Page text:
Give juvenile lifers shot at freedom
In 2012 the U.S. Supreme Court ruled that mandatory life sentences without parole for youth offenders — those under 18 years old — were unconstitutional. And yet in Michigan, hundreds of prisoners convicted before that ruling still face life behind bars.
The court’s ruling, logical and appropriate, only applied to future crimes and sentences. It didn’t make the application retroactive to offer those who already had been serving life sentences a chance to prove themselves worthy of parole, or at least a rehearing. The justices left that up to the individual states.
Michigan decided to make only marginal changes in its youth sentencing laws, providing sentences of 40 to 60 years for juveniles and denying those already locked up the chance at freedom. The state Supreme Court, in a 4-3 ruling, sided with lawmakers.
Youthful offenders convicted before the ruling deserve a chance to earn a parole, and a new approach should be weighed for punishing those who make horrible decisions before they are fully-formed adults.
Neurological studies show the adolescent mind is not fully developed and has less impulse control than an adult brain. The law has long held that those with mental impairments are not as culpable for crimes as those who can be fully held accountable for their actions.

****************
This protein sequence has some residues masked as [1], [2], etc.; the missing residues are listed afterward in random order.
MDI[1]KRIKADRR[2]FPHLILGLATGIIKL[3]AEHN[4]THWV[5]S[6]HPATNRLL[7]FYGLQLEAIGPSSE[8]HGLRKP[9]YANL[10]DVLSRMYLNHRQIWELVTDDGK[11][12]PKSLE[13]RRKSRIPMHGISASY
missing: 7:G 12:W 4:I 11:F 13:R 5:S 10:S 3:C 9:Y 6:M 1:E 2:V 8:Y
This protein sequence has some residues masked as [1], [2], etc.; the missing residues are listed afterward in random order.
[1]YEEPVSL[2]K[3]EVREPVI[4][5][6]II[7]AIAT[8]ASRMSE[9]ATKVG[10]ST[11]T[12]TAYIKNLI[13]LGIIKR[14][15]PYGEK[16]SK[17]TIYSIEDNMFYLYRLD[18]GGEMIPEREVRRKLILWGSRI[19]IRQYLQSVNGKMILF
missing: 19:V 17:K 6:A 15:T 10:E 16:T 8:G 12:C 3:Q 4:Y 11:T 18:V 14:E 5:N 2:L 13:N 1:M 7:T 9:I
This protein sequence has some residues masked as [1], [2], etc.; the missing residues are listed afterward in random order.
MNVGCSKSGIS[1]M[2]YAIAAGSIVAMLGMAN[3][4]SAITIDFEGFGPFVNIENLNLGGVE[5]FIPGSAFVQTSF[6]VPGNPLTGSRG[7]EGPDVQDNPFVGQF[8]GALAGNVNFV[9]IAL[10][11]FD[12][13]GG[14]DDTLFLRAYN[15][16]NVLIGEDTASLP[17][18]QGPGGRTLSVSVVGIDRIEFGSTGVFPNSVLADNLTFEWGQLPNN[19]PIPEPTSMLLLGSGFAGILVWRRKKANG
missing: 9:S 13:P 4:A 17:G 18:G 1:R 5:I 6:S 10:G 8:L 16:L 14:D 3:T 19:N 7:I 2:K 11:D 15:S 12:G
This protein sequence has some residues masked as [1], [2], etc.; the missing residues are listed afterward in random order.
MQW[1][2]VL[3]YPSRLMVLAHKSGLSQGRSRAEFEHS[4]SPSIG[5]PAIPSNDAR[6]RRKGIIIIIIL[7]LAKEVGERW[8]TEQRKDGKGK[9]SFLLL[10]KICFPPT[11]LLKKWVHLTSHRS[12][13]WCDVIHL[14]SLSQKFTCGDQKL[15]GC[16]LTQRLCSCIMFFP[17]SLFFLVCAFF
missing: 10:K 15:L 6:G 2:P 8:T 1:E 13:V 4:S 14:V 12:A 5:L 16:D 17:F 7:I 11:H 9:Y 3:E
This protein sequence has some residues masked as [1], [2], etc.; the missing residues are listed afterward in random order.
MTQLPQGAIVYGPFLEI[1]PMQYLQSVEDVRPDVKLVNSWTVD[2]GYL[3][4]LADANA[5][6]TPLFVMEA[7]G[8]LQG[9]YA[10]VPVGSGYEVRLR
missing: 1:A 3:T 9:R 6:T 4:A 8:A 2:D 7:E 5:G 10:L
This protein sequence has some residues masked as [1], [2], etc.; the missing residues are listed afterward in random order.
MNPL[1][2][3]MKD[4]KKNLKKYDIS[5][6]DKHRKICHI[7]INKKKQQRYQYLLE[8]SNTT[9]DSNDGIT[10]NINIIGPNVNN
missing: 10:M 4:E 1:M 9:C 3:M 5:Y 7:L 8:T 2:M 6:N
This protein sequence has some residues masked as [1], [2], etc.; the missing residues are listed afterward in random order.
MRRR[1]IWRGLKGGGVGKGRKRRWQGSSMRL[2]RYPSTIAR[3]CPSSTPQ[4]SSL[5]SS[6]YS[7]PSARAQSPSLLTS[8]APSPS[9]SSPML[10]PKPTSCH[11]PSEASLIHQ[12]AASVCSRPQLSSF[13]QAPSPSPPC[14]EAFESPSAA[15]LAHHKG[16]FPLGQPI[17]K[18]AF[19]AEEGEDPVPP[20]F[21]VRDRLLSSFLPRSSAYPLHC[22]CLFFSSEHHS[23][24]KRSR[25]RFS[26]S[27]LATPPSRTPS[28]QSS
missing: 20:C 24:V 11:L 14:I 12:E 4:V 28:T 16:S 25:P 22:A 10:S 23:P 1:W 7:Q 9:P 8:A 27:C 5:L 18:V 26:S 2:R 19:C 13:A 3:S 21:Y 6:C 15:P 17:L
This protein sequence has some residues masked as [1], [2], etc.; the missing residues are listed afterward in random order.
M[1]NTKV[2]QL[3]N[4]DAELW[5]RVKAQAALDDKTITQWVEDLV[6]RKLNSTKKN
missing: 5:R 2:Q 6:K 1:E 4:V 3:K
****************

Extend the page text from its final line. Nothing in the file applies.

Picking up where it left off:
Yet Michigan is among several states that two decades ago moved away from the traditional emphasis on rehabilitation in the juvenile justice system and toward a more punitive treatment of young criminals.
That included lowering the age for trying an offender as an adult -- kids as young as 13 can be tried in adult courts and sent to the adult prison system. Today, 14-year-olds are sharing cells with grown men.
The new trend, adopted in several neighboring states, is to focus on age-appropriate punishment and effective rehabilitation and lower recidivism rates, while still prioritizing community safety. The majority of states now prosecute those under 18 in juvenile court, and house them in suitable facilities if they are convicted and sentenced to prison. While locked up, they receive mental health and other counseling services, as well as an education.
Currently, 360 inmates are in prison who would be eligible for a rehearing if Michigan made adherence to the U.S. Supreme Court ruling retroactive. It should do that, and it should revise procedures for housing juveniles in adult prisons.
Many of these children committed heinous crimes. But they should not be subjected to the cruel and unusual punishments inflicted on them by predatory adult inmates.
Society benefits if these young offenders can be rehabilitated and released when they no longer present a danger.
Any new regulations should give judges the discretion and freedom to conduct a careful and thoughtful examination before imposing a sentence on a juvenile. Guidelines should also spell out the criteria judges need to consider before imposing a maximum sentence on a child.
Revamping the guidelines for youths could have an added benefit of reducing the state’s hefty $2 billion corrections budget. Allowing those who are not a danger to society to go free or keeping some from ever having to serve time behind bars may not drastically cut the operating expenses, but every bit of savings will help.
Supportive lawmakers hope to have proposals revamping juvenile punishment and addressing retroactivity ready for the legislature by the first of the year. Lawmakers should bring Michigan in line with other states in adding compassion and common sense to the juvenile criminal code.